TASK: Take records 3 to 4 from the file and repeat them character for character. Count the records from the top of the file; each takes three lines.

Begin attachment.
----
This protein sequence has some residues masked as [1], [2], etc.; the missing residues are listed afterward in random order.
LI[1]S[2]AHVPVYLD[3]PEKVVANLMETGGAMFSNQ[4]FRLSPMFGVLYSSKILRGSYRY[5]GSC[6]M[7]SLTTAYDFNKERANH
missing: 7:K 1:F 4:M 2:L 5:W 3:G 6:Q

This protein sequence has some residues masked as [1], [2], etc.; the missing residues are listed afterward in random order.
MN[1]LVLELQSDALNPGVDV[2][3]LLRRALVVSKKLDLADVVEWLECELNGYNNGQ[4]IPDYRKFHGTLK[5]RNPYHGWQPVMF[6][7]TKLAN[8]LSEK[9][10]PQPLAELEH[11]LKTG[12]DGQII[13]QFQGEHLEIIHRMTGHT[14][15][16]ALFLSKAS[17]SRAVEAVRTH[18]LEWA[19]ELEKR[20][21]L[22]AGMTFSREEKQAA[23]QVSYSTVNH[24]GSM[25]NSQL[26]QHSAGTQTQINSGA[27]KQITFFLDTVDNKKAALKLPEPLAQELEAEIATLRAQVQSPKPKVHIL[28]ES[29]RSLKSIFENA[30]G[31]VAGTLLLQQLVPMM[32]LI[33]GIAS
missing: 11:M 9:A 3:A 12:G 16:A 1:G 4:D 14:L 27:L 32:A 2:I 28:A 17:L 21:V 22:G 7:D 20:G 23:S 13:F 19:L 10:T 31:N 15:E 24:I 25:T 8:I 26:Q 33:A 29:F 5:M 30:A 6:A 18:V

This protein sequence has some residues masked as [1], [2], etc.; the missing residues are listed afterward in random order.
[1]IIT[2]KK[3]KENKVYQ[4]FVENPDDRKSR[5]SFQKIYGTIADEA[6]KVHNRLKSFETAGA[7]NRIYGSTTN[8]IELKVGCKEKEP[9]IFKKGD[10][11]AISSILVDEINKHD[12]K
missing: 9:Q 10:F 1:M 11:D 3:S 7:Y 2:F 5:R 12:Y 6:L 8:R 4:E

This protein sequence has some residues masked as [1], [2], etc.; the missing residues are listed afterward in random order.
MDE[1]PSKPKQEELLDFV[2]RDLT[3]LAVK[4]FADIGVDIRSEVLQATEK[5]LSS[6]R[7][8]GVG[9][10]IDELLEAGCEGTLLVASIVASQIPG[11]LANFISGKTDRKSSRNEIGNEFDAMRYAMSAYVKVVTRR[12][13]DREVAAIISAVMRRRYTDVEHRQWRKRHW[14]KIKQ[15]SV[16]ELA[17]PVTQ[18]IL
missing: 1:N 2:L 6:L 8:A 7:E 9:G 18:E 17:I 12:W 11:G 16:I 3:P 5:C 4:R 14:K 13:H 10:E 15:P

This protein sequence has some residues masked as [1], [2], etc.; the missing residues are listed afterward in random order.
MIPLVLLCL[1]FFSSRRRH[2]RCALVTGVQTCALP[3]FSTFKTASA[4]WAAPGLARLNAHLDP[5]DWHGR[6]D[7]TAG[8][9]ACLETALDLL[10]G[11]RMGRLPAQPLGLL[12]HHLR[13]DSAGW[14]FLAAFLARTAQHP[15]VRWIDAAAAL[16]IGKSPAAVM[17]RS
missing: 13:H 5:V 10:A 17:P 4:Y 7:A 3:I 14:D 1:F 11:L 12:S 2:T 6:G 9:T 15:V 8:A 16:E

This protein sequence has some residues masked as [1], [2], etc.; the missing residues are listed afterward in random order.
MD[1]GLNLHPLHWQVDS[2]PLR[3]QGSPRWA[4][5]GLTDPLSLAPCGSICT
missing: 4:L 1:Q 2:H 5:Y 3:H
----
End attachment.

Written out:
This protein sequence has some residues masked as [1], [2], etc.; the missing residues are listed afterward in random order.
[1]IIT[2]KK[3]KENKVYQ[4]FVENPDDRKSR[5]SFQKIYGTIADEA[6]KVHNRLKSFETAGA[7]NRIYGSTTN[8]IELKVGCKEKEP[9]IFKKGD[10][11]AISSILVDEINKHD[12]K
missing: 9:Q 10:F 1:M 11:D 3:S 7:Y 2:F 5:R 12:Y 6:L 8:R 4:E

This protein sequence has some residues masked as [1], [2], etc.; the missing residues are listed afterward in random order.
MDE[1]PSKPKQEELLDFV[2]RDLT[3]LAVK[4]FADIGVDIRSEVLQATEK[5]LSS[6]R[7][8]GVG[9][10]IDELLEAGCEGTLLVASIVASQIPG[11]LANFISGKTDRKSSRNEIGNEFDAMRYAMSAYVKVVTRR[12][13]DREVAAIISAVMRRRYTDVEHRQWRKRHW[14]KIKQ[15]SV[16]ELA[17]PVTQ[18]IL
missing: 1:N 2:L 6:L 8:A 7:E 9:G 18:E 17:I 12:W 11:G 16:I 3:P 5:C 4:R 14:K 13:H 10:E 15:P